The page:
Next week, hotel and motel employees in Cedar Rapids will undergo training in how to spot the victims of sexual exploitation. It’s part of a new, statewide effort to combat human trafficking in Iowa hotels and motels.
George Belitsos of the Iowa Network Against Human Trafficking and Slavery says commercial sexual exploitation is now a bigger business than the drug trade.
“Humans can be exploited for many years,” Belitsos says, “plus human trafficking is more hidden from public view.”
He says that’s why training everyone who works in an Iowa hotel or motel is so important. Training exercises were held last week in the Des Moines area.
Steven Patrick O’Meara, the former leader of the Nebraska Human Trafficking Task Force, is now president of an Omaha-based coalition that has trained employees in more than 100 Omaha hotels to be on the look-out for victims of sex trafficking. He’s now conducting similar seminars in Iowa.
“Much, if not most of sex trafficking is actually carried out in hotels and motels,” O’Meara says, “although I think currently that is often without the awareness of the hotel and motel.”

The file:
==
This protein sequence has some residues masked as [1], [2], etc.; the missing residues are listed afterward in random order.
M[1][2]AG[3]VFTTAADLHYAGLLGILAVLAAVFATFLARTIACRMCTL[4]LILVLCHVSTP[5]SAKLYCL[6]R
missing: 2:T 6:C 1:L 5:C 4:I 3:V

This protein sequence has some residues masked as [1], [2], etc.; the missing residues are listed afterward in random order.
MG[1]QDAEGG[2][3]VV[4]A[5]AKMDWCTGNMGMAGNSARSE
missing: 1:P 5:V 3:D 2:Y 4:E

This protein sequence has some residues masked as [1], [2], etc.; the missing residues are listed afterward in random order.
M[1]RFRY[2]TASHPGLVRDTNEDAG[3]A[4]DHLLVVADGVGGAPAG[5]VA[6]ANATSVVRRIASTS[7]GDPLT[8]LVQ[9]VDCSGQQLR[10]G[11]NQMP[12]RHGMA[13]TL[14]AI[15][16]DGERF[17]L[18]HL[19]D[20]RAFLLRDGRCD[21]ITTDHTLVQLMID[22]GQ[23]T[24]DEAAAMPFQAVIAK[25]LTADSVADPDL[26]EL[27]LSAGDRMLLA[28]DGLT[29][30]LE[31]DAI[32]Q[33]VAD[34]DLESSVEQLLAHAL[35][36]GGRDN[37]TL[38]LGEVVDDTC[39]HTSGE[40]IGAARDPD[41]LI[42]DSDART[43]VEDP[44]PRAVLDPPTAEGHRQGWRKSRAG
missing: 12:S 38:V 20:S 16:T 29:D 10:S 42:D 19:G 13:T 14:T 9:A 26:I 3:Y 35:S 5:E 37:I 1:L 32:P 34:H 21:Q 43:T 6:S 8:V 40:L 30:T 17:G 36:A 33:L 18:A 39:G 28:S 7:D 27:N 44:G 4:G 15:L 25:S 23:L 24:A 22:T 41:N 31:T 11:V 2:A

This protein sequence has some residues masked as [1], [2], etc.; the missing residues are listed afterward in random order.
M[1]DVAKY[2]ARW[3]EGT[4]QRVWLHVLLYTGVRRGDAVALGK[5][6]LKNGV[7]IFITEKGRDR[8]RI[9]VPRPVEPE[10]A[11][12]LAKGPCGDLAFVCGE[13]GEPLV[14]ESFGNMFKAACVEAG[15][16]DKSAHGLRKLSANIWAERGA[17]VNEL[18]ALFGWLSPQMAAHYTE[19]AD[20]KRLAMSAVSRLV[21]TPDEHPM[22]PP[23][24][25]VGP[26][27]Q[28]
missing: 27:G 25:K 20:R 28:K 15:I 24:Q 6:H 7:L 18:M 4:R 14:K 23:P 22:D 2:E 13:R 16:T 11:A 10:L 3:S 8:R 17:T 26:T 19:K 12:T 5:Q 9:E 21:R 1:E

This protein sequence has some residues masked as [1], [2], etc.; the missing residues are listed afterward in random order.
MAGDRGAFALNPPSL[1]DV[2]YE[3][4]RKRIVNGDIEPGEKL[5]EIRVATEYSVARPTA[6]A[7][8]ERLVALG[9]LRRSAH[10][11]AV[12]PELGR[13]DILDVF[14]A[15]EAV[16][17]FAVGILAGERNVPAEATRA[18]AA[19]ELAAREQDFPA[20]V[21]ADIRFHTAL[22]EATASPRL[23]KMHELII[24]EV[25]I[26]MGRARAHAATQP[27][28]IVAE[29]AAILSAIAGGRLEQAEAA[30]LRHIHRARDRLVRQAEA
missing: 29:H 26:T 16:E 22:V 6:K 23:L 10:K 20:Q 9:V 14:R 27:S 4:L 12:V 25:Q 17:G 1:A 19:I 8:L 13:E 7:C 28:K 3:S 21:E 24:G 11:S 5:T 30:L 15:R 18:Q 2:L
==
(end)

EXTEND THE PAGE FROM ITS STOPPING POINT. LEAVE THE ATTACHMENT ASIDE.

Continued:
O’Meara cites Creighton University research indicating in any given month, more than 800 people in Iowa and Nebraska are at “high and moderate risk” to become victims of sex trafficking. O’Meara has appointments with groups in the Quad Cities, Dubuque, Council Bluffs and Sioux City to discuss how to teach hotel and motel employees about the warning signs of human trafficking.
“To build in growing concentric circles to squeeze the air out of this market,” O’Meara says.
People who pay for sex are willing to drive more than an hour to a hotel or motel, according to O’Meara. He says that means hotel staff in urban and rural Iowa need to be trained. He’s also encouraging people who book events at hotels to ask if the facility has trained its hospitality staff to report suspected cases of human trafficking.
O’Meara and Belitsos discussed the project late this morning during the governor’s weekly news conference (audio here).